- Cotton: A timeless favorite, cotton fabrics come in a variety of patterns and colors. They’re durable, breathable, and easy to work with, making them an excellent choice for beginners and experienced crafters.
- Linen: If you’re after a relaxed, natural vibe, linen is your go-to option. Its textured appearance adds a touch of sophistication to your pillows while maintaining a casual charm.
- Velvet: For a touch of luxury and opulence, velvet is a fabulous pick. Its soft, plush texture adds depth to your decor and can create an elegant focal point in any room.
- Canvas: If you’re seeking a sturdy and versatile fabric, canvas fits the bill. With its durability and weight, it’s perfect for creating pillows with a casual look that can withstand everyday use.
- Silk: For a dash of elegance and sheen, silk brings a sense of refinement to your throw pillows. Just remember that it’s a bit more delicate, so it’s best suited for pillows that won’t see heavy traffic.
- Outdoor Fabrics: If you’re planning to place your pillows in high-traffic areas or outdoor spaces, consider using outdoor fabrics. They’re designed to resist fading and weather damage, ensuring your pillows stay vibrant and look their best.
- Prints and Patterns: Don’t shy away from experimenting with prints and patterns. Floral, geometric, or abstract designs can add a pop of personality and intrigue to your pillows, enhancing the overall aesthetic of your space.
Most cities have multiple fabric stores, both for making clothes and home decor items. Most places will give swatches to take home to consider or coordinate with existing fabrics.
Sometimes you may have to special order a particular fabric, but it’s worth waiting for the right fabric.
TIP: Do check that the fabrics are well-made and that the patterns are correctly aligned.
The great thing about buying fabric for pillows is that you normally don’t have to worry about repeats or aligning patterns. And it doesn’t take much fabric to make beautiful pillows.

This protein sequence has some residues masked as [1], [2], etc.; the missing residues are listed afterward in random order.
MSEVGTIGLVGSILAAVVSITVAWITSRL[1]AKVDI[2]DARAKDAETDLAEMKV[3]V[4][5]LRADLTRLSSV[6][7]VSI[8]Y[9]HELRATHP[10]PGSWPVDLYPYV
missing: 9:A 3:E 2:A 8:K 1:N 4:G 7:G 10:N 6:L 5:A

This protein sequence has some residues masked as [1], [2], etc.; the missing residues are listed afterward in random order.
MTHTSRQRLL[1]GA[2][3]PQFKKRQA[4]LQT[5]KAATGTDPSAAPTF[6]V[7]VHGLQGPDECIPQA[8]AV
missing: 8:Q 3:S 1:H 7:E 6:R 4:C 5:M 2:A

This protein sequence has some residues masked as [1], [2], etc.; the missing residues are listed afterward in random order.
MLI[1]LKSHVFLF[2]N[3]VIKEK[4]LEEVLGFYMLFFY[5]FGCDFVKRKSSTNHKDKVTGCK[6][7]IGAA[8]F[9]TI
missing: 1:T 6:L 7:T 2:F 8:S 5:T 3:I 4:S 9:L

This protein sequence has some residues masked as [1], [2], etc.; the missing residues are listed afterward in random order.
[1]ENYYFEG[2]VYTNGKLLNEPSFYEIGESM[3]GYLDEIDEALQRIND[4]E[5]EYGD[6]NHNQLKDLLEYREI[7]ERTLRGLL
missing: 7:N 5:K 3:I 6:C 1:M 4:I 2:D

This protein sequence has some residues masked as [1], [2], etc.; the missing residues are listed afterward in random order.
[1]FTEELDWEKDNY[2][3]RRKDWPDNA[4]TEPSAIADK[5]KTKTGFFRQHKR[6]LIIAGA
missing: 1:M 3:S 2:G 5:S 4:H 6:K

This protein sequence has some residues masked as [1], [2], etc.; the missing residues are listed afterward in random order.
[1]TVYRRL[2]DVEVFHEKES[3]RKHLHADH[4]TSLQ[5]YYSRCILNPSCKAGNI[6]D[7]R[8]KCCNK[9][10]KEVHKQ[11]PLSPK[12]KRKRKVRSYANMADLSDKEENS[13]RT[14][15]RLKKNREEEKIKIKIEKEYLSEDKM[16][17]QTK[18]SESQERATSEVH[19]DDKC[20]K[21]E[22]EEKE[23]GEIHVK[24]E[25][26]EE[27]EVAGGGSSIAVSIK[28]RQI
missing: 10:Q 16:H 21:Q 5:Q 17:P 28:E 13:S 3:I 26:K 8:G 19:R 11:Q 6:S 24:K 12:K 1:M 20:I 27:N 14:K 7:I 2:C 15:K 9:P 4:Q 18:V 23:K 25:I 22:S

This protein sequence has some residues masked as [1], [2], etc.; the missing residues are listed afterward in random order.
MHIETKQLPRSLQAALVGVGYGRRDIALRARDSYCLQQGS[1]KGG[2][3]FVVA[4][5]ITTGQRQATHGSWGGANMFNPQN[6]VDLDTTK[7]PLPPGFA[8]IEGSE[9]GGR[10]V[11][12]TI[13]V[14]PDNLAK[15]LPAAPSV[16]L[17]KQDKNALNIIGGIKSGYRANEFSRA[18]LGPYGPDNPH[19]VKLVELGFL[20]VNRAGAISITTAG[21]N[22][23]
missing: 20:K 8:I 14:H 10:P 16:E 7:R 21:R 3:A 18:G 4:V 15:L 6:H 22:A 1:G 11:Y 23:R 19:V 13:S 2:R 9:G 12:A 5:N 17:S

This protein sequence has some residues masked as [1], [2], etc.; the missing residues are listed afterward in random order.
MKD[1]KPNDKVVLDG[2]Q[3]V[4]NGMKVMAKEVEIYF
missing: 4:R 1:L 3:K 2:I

I have found that the staff at fabric stores are very knowledgeable and will help you determine the right amount of fabric for your pillow projects.
TIP: Always round-up when buying yardage. You don’t want to be short.
Why A Sewing Machine is Best for Making Zippered Pillows
Although I have made no-sew pillows for fun and seasonal crafts, nothing beats a sewing machine for producing the best and most long-lasting pillows.
Opting to use a sewing machine for crafting your zippered throw pillows is the best option. Why?
- Sewing machines offer precise stitching, making it easier to maintain even seams and consistent stitches throughout your project.
- A sewing machine is particularly beneficial for sewing straight lines for zipper installation and seam closures, ensuring a professional finish that adds to the overall polished look of your pillows.
- Sewing machines are designed to handle a variety of fabrics, from delicate silk to sturdy canvas, making them versatile tools for any pillow-making endeavor.
- A sewing machine speeds up the process and allows you to attempt more intricate projects, such as piping, decorative trims, or appliques.
Whether you’re a sewing novice or a seasoned pro, utilizing a sewing machine can significantly enhance the quality and efficiency of your DIY pillow-making project.
My sewing machine is a Sears Kenmore that I have had for over 15 years. It’s my second Kenmore. My dad bought me my first sewing machine when I was in college (from my boyfriend’s sister). It lasted me for years until the motor gave out.
I have made clothes (for myself and my kids and grandkids), curtains, drapes, duvets, valances, comforters, and, of course, pillows. Even a basic sewing machine will pay for itself many times over.
A throw pillow is one of the easiest sewing projects you can make. It only uses a straight stitch and it doesn’t require a pattern.
If you have wanted to try your hand at sewing, then zippered throw pillow covers should be your first project. You’ll love the results and be proud of your first sewing attempt.